Many have said that humour is difficult to write well. Terry Pratchett does it very well. He is one of the genre's most absurdly popular authors. I don't know why anyone even bothers reviewing his books, since readers will devour them anyhow. As a matter of fact, votes were split this time between this book and yet another Discworld novel, The Fifth Elephant (Corgi - UK, paperback reprint, November 2000 / HarperPrism, first US edition, hardcover, March 2000).

In The Truth, William de Worde uses the printing press to present Ankh-Morpork with its very first daily newspaper. The results, as we have come to expect from this author, are nothing less than tremendously entertaining. SF Site's Steven H Silver says: "Pratchett has indicated that he is interested in exploring new areas of the Disc through different characters and settings. If The Truth is any indication of how he intends to make these explorations, the Disc is going to become a stronger and more vibrant setting, which should be able to garner legions of new fans in addition to the hordes Pratchett already commands."

   No. 7
Galveston Galveston by Sean Stewart
This is another example of the SF Site readers and reviewers thinking in tandem. It was #6 on the contributors' list, and you've voted it into the #7 spot.

In this book, the city of Galveston, Texas, is as an oasis of sanity in a world gone mad. Well, mostly. As SF Site reviewer David Soyka explains: "Occult forces have been confined in an eternal Mardi Gras carnival celebration segregated from the 'real' city, which has contrived to maintain a sense of 'normalcy' using jury-rigged technology and an oligarchic government."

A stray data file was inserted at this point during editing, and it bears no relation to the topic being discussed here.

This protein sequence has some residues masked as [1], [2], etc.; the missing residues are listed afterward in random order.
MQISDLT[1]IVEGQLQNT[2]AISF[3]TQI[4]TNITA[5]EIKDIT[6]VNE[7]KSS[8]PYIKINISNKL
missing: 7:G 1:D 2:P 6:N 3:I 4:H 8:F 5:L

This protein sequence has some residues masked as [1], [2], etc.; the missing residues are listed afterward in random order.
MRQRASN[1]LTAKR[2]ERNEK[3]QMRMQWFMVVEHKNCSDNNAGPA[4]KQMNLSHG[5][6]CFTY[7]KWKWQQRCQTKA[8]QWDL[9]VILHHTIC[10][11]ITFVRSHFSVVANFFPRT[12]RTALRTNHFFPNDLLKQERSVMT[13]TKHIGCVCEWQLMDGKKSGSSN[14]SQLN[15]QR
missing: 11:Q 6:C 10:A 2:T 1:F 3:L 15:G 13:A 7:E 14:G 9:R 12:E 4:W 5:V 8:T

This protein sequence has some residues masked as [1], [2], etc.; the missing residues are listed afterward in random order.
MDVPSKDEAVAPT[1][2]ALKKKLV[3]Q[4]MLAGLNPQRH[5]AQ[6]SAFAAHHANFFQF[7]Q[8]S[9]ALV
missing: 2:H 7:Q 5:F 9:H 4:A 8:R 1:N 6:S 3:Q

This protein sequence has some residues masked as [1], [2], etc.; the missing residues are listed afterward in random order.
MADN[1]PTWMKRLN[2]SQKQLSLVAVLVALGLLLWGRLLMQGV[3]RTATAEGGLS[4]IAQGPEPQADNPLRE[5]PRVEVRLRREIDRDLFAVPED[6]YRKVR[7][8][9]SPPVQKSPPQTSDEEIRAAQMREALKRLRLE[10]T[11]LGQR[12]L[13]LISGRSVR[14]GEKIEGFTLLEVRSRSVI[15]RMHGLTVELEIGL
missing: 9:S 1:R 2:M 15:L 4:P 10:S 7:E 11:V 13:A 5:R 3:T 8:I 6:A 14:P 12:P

One central theme or concept of this novel is the game of poker -- a game which, like life, is anything but fair. It's a truth that sometimes, no matter how good a player you might be, you still lose. But in the case of Galveston, the only way you'll lose is if you don't read it. This is a truly remarkable novel, brutally told and peopled by solidly real characters.

   No. 6
Prophecy Prophecy by Elizabeth Haydon
The first volume in this series, Rhapsody, made it onto last year's Readers' Choice list in the #10 slot. The fact that the second volume has moved up a few pegs to #6 is testament to the skill of the author, with her ability to create realistic characters and an intriguing scenario and storyline.

Victoria Strauss said of the first volume: "Readers will be left satisfied for the moment, while still eagerly anticipating the further adventures of Rhapsody and her friends." Obviously Victoria was correct, and many readers have made the commitment to follow this new series from a strong new fantasy writer.

   No. 5
Harry Potter and the Goblet of Fire Harry Potter and the Goblet of Fire by J.K. Rowling
Bloomsbury (UK) / Raincoast (Can) / Arthur A. Levine (US)
It seems odd to me that last year's Harry Potter and the Prisoner of Azkaban, 3rd book in the immensely popular Harry Potter series, was #3 on the SF Site Contributors' Top 10 for 1999, and didn't appear on the Readers' Choice list; while this year the 4th book in the series has attained the #5 spot on the Readers' list and didn't appear at all on the Reviewers' list. I can't explain it; I'm only pointing it out.

At any rate, I expect the Harry Potter series and its Wizard school at Hogwarts need no introduction at this point in time. It's a particularly clever young adult fantasy series in that the succeeding volumes become increasingly more sophisticated, with the result that a young reader who follows the series will find more depth and more challenge as she or he increases in reading ability. It's also particularly clever because it's thoroughly enjoyable to adults as well.